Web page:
Lawsuits against 401(k) plans going bad are on the rise, and they aren't just filed against big retirement plans any more. These lawsuits are centered on the bad investments, high costs and "revenue sharing," according to a report on Bloomberg.
Law firm Nichols Kaster calls the 401(k) "one of the most expensive plans in America" in its proposed class action suit against Fujitsu Technology and Business of America Inc. over a $1.3 billion retirement plan.
One Of The Newest Cases
In a lawsuit filed last week in a San Jose federal court, the attorneys alleged a large amount of fiduciary breaches connected to "excessive fees, record keeping, and the components of the company's target-date funds."
Bloomberg said the law firm compared Fujitsu plan fees with roughly 650 other plans of comparable asset size. "Among 401(k)'s with that much money, the average plan has annual costs that amount to 0.33 percent of assets, according to the complaint; it estimates that Fujitsu's costs were 0.88 and 0.90 percent for 2013 and 2014," Bloomberg read.
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The law firm said this "would have led to at least $7 million in excess fees that could have been socked away in employee nest eggs, the complaint stated."
Furthermore, the report said, "Fujitsu America, which provides technology and business support to affiliated companies, has yet to answer the complaint or make an appearance in the case, and a company spokesman declined to comment."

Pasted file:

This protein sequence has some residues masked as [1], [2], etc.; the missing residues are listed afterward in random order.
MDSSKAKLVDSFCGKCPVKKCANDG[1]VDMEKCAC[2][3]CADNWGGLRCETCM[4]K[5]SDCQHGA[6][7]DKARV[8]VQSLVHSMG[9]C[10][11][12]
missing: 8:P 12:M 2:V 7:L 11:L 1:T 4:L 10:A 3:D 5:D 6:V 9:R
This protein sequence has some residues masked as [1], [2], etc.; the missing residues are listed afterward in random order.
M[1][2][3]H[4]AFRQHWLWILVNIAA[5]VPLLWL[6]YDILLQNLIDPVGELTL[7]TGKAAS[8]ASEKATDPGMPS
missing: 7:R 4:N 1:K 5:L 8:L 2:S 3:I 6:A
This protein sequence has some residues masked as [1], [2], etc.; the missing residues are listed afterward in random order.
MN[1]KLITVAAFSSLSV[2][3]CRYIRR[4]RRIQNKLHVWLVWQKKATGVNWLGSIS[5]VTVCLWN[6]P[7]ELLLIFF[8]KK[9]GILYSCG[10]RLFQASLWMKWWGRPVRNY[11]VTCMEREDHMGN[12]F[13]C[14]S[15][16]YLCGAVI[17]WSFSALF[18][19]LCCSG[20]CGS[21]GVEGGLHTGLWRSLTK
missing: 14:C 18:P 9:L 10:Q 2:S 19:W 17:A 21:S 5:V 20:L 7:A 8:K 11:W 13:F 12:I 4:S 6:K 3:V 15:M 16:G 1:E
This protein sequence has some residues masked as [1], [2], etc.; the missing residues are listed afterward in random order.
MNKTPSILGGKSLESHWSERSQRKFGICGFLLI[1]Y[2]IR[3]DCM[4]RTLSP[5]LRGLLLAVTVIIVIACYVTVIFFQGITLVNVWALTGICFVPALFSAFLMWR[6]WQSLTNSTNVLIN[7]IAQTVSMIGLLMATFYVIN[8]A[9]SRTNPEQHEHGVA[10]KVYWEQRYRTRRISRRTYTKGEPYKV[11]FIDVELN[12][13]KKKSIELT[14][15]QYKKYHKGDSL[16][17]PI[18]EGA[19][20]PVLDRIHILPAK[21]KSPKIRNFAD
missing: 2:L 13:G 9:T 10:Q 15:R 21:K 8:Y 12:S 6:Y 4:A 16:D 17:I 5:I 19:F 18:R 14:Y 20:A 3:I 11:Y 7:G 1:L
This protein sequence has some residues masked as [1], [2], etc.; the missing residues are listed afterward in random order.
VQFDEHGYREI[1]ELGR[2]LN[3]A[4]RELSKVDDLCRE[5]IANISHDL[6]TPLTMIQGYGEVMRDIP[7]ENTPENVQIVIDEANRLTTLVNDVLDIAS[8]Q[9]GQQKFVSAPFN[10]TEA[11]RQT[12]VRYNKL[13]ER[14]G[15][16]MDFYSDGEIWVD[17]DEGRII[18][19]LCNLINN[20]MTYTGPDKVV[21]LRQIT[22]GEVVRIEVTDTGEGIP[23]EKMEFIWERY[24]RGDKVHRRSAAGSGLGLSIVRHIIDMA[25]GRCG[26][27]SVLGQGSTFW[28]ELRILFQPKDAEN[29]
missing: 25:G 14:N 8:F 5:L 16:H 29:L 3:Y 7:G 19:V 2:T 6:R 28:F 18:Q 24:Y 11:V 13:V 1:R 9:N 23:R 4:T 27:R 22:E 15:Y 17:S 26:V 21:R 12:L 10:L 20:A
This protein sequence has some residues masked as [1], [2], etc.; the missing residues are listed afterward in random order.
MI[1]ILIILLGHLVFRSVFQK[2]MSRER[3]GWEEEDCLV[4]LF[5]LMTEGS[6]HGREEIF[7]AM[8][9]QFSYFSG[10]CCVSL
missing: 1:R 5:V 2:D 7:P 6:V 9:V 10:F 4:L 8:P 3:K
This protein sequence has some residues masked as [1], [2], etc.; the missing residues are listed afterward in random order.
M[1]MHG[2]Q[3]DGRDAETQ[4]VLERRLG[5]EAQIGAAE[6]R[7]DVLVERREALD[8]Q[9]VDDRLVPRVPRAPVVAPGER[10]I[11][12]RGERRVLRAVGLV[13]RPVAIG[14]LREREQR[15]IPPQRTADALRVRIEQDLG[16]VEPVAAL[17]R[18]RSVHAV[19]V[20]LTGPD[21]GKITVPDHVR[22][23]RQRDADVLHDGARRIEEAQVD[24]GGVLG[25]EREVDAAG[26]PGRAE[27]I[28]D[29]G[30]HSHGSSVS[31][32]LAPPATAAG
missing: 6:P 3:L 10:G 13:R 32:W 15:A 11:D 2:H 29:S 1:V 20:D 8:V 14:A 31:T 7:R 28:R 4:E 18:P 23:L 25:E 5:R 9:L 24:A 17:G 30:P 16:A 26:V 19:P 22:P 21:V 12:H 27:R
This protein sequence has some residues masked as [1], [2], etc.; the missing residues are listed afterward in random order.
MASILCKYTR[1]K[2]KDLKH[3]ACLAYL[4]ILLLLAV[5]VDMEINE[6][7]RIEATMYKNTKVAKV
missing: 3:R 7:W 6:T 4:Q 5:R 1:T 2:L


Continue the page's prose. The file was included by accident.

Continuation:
'Just The Beginning'
Bloomberg, citing Wagner Law Group, said lawsuits like this one "are just the beginning" and come on the back of high-profile suits filed and won by Jerome Schlichter, of the St. Louis law firm Schlichter Bogard & Denton.
"It started with Schlichter doing cases against very large corporations in America," Wagner told Bloomberg. "And now it's going to start to be a free-for-all."
"With more attorneys seeing an opportunity, smaller plans are starting to feel the heat. After launching four 401(k) lawsuits alleging breach of fiduciary duty late last year, Minneapolis-based Nichols Kaster has filed four more in 2016, most recently against Fujitsu and American Century's $600 million plan," Bloomberg said.
Meanwhile, the report said 2016 has already seen a 401(k) plan be hit with a lawsuit, despite holding less than $10 million in assets, "a development that garnered the attention of many players in the small plan universe."
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